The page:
“Well Mom, it’s over.” Those were my first words to my mom just over two years ago as I walked into the door of my old childhood home after a four hour drive from what used to be home. Specifically, I was talking about my marriage, but in my mind, it felt like everything was over. My life felt like a sham. I had been living for years as someone I wasn’t and when you’re living as someone you’re not, it’s hard not just to give, but receive love. I felt empty. The walls of life were caving in and if we get one shot at life and love, then I had blown it and was going to drift off into this oblivion of feeling lifeless and unlovable.
It was just months later that I was on my own “walk of shame” back to my condo in Costa Rica after a failed attempt at picking up a girl. That night revealed a lot of things. It revealed that I had set out to travel in search of many things, one of which was a skewed view of love. What is it that I was searching for that night in Coco, Costa Rica? A long-term relationship with a traveler from Scotland or a one-night stand to suppress the on-going frustrations that were the result of a failed marriage?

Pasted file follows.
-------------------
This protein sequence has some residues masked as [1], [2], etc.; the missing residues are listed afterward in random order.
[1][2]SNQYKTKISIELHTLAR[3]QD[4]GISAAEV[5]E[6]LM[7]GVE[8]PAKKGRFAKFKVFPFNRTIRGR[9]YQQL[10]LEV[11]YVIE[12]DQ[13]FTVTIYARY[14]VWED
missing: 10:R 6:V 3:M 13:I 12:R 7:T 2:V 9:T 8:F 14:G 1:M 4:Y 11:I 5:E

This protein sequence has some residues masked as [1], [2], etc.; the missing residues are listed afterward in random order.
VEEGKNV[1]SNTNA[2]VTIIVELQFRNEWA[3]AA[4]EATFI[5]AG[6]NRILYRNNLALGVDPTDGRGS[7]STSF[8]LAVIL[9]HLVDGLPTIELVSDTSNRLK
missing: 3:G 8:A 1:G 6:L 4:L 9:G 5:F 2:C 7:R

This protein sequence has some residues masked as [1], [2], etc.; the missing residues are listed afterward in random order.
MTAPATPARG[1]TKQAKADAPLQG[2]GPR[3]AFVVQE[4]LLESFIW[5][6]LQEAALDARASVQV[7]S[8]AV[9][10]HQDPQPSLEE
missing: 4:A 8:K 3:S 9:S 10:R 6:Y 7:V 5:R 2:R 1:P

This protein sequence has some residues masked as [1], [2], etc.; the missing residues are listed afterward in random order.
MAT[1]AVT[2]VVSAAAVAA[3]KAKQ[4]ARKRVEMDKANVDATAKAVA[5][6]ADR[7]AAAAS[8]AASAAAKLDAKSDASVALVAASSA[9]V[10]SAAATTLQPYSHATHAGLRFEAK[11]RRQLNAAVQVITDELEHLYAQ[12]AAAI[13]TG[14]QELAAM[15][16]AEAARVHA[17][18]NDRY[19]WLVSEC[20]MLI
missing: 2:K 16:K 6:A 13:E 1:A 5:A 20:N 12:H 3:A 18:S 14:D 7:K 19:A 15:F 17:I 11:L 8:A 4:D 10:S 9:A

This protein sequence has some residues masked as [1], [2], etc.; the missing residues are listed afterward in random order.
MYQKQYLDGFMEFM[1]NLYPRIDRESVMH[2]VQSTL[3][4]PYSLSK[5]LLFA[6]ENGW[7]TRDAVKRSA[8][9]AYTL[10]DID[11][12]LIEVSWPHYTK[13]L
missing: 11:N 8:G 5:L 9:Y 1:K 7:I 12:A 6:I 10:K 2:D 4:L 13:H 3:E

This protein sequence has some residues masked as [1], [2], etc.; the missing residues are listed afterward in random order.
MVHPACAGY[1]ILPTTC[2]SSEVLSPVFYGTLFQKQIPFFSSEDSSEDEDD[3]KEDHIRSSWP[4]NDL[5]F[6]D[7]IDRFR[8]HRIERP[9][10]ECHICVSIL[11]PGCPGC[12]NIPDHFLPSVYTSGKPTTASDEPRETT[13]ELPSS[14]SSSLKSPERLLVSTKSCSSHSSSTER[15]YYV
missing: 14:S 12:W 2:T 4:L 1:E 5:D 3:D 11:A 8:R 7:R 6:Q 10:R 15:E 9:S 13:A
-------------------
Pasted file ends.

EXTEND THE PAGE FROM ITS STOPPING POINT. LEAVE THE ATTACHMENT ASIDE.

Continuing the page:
Breakups, divorce or not, suck. I truly believe that humans were meant to be relationship with one another, and when that communion is disrupted, it creates a ripple effect. It’s funny to me that the image of love to many people is that of Cupid with a bow and arrow. When an arrow is pulled out of its target, that arrow can’t be removed cleanly, but rather takes out with it pieces of the target that it touches, leaving with it signs of its puncture. So it is with love. There can’t be separation without it leaving an indelible mark.
When I set out for a stint of long-term travel, I was escaping; maybe if I removed myself enough from my past life, the pain of the last few years would disappear. The fact is though that travel can’t be a form of escapism. Travel didn’t heal my wounds, nor do I believe that travel acts as a healing agent. Setting out for a trip like I did isn’t like going to the doctor, where you go in for the cure of a bad cough and you come out with medicine, that if followed step-by-step will cure your cough. Travel doesn’t work that way. There’s no steps or formula for producing the outcome we desire.